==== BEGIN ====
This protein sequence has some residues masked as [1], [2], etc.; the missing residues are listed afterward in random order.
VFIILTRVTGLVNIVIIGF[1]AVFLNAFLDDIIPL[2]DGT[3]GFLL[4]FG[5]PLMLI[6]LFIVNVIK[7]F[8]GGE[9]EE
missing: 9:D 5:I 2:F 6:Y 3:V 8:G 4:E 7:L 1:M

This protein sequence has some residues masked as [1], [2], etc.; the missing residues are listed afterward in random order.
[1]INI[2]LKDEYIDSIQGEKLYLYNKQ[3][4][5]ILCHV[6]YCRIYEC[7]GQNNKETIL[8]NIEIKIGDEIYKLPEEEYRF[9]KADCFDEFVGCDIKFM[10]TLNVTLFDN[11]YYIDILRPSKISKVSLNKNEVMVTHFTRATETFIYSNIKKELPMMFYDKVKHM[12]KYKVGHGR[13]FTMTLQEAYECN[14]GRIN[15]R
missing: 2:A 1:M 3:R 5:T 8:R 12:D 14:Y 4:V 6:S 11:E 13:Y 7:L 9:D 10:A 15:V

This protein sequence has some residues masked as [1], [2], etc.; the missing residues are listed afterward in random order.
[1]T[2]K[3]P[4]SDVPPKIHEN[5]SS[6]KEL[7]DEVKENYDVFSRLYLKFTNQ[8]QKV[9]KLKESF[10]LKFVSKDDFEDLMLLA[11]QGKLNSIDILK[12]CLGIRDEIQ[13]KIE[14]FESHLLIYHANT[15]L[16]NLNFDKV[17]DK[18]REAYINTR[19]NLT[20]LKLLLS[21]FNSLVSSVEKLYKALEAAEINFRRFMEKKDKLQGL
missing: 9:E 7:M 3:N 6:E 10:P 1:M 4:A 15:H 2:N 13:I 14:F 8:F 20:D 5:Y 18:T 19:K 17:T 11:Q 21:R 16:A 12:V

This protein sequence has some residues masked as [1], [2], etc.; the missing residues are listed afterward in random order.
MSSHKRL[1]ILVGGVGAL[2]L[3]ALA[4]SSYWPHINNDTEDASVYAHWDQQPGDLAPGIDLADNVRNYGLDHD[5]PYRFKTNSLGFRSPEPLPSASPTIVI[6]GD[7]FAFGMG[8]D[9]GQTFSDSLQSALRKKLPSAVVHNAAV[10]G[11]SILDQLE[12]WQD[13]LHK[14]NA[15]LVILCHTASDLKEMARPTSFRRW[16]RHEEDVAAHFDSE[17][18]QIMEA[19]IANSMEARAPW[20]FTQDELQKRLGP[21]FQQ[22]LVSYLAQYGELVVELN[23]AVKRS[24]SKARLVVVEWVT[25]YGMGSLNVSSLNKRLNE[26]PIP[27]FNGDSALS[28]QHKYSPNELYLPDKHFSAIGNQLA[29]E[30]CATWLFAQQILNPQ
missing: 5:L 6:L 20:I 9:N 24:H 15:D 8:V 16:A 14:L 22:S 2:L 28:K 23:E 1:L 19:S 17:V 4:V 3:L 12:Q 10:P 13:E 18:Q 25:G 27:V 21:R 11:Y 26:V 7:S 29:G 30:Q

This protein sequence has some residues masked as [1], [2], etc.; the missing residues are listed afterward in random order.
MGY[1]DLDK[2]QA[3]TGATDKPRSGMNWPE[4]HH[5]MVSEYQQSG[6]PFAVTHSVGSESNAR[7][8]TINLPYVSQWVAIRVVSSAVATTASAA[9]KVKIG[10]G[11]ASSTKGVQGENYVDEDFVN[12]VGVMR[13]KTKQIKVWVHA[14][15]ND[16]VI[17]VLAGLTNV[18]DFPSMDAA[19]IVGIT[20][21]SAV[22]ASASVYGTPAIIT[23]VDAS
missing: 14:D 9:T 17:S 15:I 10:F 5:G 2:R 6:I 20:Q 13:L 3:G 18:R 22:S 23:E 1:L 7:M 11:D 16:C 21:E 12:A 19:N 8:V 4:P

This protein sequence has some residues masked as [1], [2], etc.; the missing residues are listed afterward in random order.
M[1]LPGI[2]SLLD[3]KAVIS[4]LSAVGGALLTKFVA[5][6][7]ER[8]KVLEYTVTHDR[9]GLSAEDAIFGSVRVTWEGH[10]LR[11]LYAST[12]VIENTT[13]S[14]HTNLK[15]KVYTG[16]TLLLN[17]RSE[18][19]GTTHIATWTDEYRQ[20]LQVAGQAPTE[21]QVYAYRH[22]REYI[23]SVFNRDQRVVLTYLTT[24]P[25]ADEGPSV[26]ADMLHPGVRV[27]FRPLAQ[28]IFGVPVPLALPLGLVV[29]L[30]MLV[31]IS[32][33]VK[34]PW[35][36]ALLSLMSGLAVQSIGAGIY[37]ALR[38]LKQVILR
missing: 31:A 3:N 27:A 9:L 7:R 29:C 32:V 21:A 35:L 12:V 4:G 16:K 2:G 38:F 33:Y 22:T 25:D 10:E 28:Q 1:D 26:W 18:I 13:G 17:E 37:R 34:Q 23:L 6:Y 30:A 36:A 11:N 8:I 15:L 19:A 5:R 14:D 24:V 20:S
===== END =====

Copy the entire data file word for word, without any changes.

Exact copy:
This protein sequence has some residues masked as [1], [2], etc.; the missing residues are listed afterward in random order.
VFIILTRVTGLVNIVIIGF[1]AVFLNAFLDDIIPL[2]DGT[3]GFLL[4]FG[5]PLMLI[6]LFIVNVIK[7]F[8]GGE[9]EE
missing: 9:D 5:I 2:F 6:Y 3:V 8:G 4:E 7:L 1:M

This protein sequence has some residues masked as [1], [2], etc.; the missing residues are listed afterward in random order.
[1]INI[2]LKDEYIDSIQGEKLYLYNKQ[3][4][5]ILCHV[6]YCRIYEC[7]GQNNKETIL[8]NIEIKIGDEIYKLPEEEYRF[9]KADCFDEFVGCDIKFM[10]TLNVTLFDN[11]YYIDILRPSKISKVSLNKNEVMVTHFTRATETFIYSNIKKELPMMFYDKVKHM[12]KYKVGHGR[13]FTMTLQEAYECN[14]GRIN[15]R
missing: 2:A 1:M 3:R 5:T 8:R 12:D 14:Y 4:V 6:S 11:E 13:Y 7:L 9:D 10:A 15:V

This protein sequence has some residues masked as [1], [2], etc.; the missing residues are listed afterward in random order.
[1]T[2]K[3]P[4]SDVPPKIHEN[5]SS[6]KEL[7]DEVKENYDVFSRLYLKFTNQ[8]QKV[9]KLKESF[10]LKFVSKDDFEDLMLLA[11]QGKLNSIDILK[12]CLGIRDEIQ[13]KIE[14]FESHLLIYHANT[15]L[16]NLNFDKV[17]DK[18]REAYINTR[19]NLT[20]LKLLLS[21]FNSLVSSVEKLYKALEAAEINFRRFMEKKDKLQGL
missing: 9:E 7:M 3:N 6:E 10:P 1:M 4:A 15:H 2:N 13:I 14:F 8:F 20:D 5:Y 18:T 19:K 17:T 11:Q 21:R 16:A 12:V

This protein sequence has some residues masked as [1], [2], etc.; the missing residues are listed afterward in random order.
MSSHKRL[1]ILVGGVGAL[2]L[3]ALA[4]SSYWPHINNDTEDASVYAHWDQQPGDLAPGIDLADNVRNYGLDHD[5]PYRFKTNSLGFRSPEPLPSASPTIVI[6]GD[7]FAFGMG[8]D[9]GQTFSDSLQSALRKKLPSAVVHNAAV[10]G[11]SILDQLE[12]WQD[13]LHK[14]NA[15]LVILCHTASDLKEMARPTSFRRW[16]RHEEDVAAHFDSE[17][18]QIMEA[19]IANSMEARAPW[20]FTQDELQKRLGP[21]FQQ[22]LVSYLAQYGELVVELN[23]AVKRS[24]SKARLVVVEWVT[25]YGMGSLNVSSLNKRLNE[26]PIP[27]FNGDSALS[28]QHKYSPNELYLPDKHFSAIGNQLA[29]E[30]CATWLFAQQILNPQ
missing: 5:L 6:L 20:I 9:N 24:H 15:D 8:V 16:A 14:L 22:S 2:L 28:K 23:E 1:L 19:S 17:V 4:V 3:L 12:Q 10:P 13:E 18:Q 25:G 27:V 21:R 11:Y 26:V 7:S 29:G 30:Q

This protein sequence has some residues masked as [1], [2], etc.; the missing residues are listed afterward in random order.
MGY[1]DLDK[2]QA[3]TGATDKPRSGMNWPE[4]HH[5]MVSEYQQSG[6]PFAVTHSVGSESNAR[7][8]TINLPYVSQWVAIRVVSSAVATTASAA[9]KVKIG[10]G[11]ASSTKGVQGENYVDEDFVN[12]VGVMR[13]KTKQIKVWVHA[14][15]ND[16]VI[17]VLAGLTNV[18]DFPSMDAA[19]IVGIT[20][21]SAV[22]ASASVYGTPAIIT[23]VDAS
missing: 14:D 9:T 17:S 15:I 10:F 5:G 2:R 6:I 20:Q 13:L 3:G 18:R 22:S 23:E 1:L 7:M 11:D 16:C 21:E 12:A 19:N 8:V 4:P

This protein sequence has some residues masked as [1], [2], etc.; the missing residues are listed afterward in random order.
M[1]LPGI[2]SLLD[3]KAVIS[4]LSAVGGALLTKFVA[5][6][7]ER[8]KVLEYTVTHDR[9]GLSAEDAIFGSVRVTWEGH[10]LR[11]LYAST[12]VIENTT[13]S[14]HTNLK[15]KVYTG[16]TLLLN[17]RSE[18][19]GTTHIATWTDEYRQ[20]LQVAGQAPTE[21]QVYAYRH[22]REYI[23]SVFNRDQRVVLTYLTT[24]P[25]ADEGPSV[26]ADMLHPGVRV[27]FRPLAQ[28]IFGVPVPLALPLGLVV[29]L[30]MLV[31]IS[32][33]VK[34]PW[35][36]ALLSLMSGLAVQSIGAGIY[37]ALR[38]LKQVILR
missing: 31:A 3:N 27:A 9:L 7:R 29:C 32:V 21:A 35:L 12:V 4:G 16:K 2:G 38:F 33:Y 22:T 25:D 10:E 28:Q 1:D 26:W 18:I 13:G 17:E 37:R 34:Q 23:L 6:Y 30:A 36:A 11:N 8:I 15:L 19:A 5:R 14:D 24:V 20:S